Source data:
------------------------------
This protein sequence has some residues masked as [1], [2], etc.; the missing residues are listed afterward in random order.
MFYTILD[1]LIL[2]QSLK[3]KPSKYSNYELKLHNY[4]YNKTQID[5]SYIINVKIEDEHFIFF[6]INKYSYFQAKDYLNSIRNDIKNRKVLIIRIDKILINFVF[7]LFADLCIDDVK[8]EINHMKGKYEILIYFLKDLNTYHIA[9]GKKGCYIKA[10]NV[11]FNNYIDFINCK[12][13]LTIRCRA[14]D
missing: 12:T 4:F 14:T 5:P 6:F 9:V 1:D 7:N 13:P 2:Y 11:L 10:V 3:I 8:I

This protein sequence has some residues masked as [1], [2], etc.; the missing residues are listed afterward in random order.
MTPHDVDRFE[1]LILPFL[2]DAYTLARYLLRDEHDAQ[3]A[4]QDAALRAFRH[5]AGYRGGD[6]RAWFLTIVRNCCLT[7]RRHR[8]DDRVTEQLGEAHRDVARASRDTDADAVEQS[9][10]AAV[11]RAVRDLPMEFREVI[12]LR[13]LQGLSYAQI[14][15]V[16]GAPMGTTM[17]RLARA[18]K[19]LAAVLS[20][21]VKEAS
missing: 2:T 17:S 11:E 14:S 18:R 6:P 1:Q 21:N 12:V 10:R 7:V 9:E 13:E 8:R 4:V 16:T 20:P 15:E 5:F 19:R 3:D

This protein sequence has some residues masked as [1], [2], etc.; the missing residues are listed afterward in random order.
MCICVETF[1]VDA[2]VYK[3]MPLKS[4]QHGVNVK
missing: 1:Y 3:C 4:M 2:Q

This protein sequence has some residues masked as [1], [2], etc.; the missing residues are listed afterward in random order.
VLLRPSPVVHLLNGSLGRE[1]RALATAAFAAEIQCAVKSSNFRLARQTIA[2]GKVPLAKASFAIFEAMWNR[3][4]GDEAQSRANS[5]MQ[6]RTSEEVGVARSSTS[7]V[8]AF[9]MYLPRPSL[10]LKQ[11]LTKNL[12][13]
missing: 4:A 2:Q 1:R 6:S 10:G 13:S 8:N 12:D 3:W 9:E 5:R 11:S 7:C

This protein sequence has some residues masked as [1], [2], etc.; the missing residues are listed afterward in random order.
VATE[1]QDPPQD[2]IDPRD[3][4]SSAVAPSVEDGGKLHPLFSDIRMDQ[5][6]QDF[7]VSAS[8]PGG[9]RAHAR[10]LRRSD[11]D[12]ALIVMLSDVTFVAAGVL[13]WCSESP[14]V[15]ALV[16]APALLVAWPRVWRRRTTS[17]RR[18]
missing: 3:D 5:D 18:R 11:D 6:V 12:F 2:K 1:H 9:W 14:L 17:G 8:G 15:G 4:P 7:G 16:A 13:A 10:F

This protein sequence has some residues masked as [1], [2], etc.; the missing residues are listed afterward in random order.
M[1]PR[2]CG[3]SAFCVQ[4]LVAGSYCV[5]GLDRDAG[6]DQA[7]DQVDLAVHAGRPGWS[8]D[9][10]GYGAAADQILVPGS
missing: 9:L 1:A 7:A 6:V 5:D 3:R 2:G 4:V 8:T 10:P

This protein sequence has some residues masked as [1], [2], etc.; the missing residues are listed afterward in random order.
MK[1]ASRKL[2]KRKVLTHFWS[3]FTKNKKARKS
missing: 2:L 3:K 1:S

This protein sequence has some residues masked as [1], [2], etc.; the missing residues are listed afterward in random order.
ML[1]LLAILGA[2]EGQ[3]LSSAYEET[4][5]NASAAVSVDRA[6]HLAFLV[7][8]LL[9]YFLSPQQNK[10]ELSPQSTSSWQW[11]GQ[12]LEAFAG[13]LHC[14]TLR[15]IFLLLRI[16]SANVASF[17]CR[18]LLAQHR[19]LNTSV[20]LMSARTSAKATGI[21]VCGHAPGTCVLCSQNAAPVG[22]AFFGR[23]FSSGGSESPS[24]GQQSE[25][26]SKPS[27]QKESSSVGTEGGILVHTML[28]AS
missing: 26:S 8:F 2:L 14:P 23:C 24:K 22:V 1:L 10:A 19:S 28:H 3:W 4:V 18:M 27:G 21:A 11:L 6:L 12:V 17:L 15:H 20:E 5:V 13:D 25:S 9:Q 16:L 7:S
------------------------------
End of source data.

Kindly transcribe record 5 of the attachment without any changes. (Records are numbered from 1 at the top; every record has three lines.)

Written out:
This protein sequence has some residues masked as [1], [2], etc.; the missing residues are listed afterward in random order.
VATE[1]QDPPQD[2]IDPRD[3][4]SSAVAPSVEDGGKLHPLFSDIRMDQ[5][6]QDF[7]VSAS[8]PGG[9]RAHAR[10]LRRSD[11]D[12]ALIVMLSDVTFVAAGVL[13]WCSESP[14]V[15]ALV[16]APALLVAWPRVWRRRTTS[17]RR[18]
missing: 3:D 5:D 18:R 11:D 6:V 12:F 2:K 1:H 9:W 14:L 17:G 8:G 15:G 4:P 7:G 16:A 13:A 10:F